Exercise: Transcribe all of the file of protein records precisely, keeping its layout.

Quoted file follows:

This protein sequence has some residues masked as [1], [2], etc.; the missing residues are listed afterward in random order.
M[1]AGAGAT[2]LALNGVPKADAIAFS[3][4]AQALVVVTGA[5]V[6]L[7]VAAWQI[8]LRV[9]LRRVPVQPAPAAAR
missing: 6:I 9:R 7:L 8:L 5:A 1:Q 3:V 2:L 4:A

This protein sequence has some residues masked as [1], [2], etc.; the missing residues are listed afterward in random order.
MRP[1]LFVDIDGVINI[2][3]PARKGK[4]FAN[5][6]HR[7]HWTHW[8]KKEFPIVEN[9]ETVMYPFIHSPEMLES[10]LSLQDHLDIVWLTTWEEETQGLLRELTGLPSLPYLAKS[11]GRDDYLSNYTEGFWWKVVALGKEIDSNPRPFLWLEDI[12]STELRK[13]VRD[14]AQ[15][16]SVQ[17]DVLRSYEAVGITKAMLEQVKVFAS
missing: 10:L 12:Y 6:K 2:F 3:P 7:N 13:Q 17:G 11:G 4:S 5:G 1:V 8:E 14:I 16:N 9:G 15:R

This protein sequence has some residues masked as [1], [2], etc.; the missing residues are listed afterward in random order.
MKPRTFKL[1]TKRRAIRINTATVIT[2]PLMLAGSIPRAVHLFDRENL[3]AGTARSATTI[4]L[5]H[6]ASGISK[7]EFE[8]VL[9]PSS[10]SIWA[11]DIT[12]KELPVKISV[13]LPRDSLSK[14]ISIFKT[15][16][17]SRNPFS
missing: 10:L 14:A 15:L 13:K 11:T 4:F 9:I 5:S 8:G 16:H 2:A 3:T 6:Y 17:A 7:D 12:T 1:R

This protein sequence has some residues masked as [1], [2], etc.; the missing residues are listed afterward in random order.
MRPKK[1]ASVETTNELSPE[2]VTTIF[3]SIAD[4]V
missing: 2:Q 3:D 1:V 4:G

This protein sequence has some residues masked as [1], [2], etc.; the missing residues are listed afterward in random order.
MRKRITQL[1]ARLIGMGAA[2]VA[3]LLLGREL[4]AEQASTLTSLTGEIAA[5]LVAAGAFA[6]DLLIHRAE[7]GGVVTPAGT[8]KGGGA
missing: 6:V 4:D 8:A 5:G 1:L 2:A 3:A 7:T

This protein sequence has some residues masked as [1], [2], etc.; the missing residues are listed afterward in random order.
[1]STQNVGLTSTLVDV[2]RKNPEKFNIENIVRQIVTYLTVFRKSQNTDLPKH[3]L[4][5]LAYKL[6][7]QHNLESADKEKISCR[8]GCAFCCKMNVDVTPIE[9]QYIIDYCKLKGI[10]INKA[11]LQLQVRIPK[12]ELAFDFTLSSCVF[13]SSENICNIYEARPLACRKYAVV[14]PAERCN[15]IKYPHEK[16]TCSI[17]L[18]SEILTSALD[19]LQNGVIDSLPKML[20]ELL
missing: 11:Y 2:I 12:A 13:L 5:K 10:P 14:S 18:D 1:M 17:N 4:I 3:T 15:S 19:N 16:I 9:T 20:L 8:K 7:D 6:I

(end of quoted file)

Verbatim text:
This protein sequence has some residues masked as [1], [2], etc.; the missing residues are listed afterward in random order.
M[1]AGAGAT[2]LALNGVPKADAIAFS[3][4]AQALVVVTGA[5]V[6]L[7]VAAWQI[8]LRV[9]LRRVPVQPAPAAAR
missing: 6:I 9:R 7:L 8:L 5:A 1:Q 3:V 2:L 4:A

This protein sequence has some residues masked as [1], [2], etc.; the missing residues are listed afterward in random order.
MRP[1]LFVDIDGVINI[2][3]PARKGK[4]FAN[5][6]HR[7]HWTHW[8]KKEFPIVEN[9]ETVMYPFIHSPEMLES[10]LSLQDHLDIVWLTTWEEETQGLLRELTGLPSLPYLAKS[11]GRDDYLSNYTEGFWWKVVALGKEIDSNPRPFLWLEDI[12]STELRK[13]VRD[14]AQ[15][16]SVQ[17]DVLRSYEAVGITKAMLEQVKVFAS
missing: 10:L 12:Y 6:K 2:F 3:P 7:N 13:Q 17:G 11:G 4:S 5:G 1:V 8:E 14:I 16:N 9:G 15:R

This protein sequence has some residues masked as [1], [2], etc.; the missing residues are listed afterward in random order.
MKPRTFKL[1]TKRRAIRINTATVIT[2]PLMLAGSIPRAVHLFDRENL[3]AGTARSATTI[4]L[5]H[6]ASGISK[7]EFE[8]VL[9]PSS[10]SIWA[11]DIT[12]KELPVKISV[13]LPRDSLSK[14]ISIFKT[15][16][17]SRNPFS
missing: 10:L 14:A 15:L 13:K 11:T 4:F 9:I 5:S 8:G 16:H 2:A 3:T 6:Y 17:A 7:D 12:T 1:R

This protein sequence has some residues masked as [1], [2], etc.; the missing residues are listed afterward in random order.
MRPKK[1]ASVETTNELSPE[2]VTTIF[3]SIAD[4]V
missing: 2:Q 3:D 1:V 4:G

This protein sequence has some residues masked as [1], [2], etc.; the missing residues are listed afterward in random order.
MRKRITQL[1]ARLIGMGAA[2]VA[3]LLLGREL[4]AEQASTLTSLTGEIAA[5]LVAAGAFA[6]DLLIHRAE[7]GGVVTPAGT[8]KGGGA
missing: 6:V 4:D 8:A 5:G 1:L 2:A 3:A 7:T

This protein sequence has some residues masked as [1], [2], etc.; the missing residues are listed afterward in random order.
[1]STQNVGLTSTLVDV[2]RKNPEKFNIENIVRQIVTYLTVFRKSQNTDLPKH[3]L[4][5]LAYKL[6][7]QHNLESADKEKISCR[8]GCAFCCKMNVDVTPIE[9]QYIIDYCKLKGI[10]INKA[11]LQLQVRIPK[12]ELAFDFTLSSCVF[13]SSENICNIYEARPLACRKYAVV[14]PAERCN[15]IKYPHEK[16]TCSI[17]L[18]SEILTSALD[19]LQNGVIDSLPKML[20]ELL
missing: 11:Y 2:I 12:A 13:L 5:K 10:P 14:S 18:D 1:M 17:N 4:I 3:T 15:S 19:N 16:I 9:T 20:L 8:K 7:D 6:I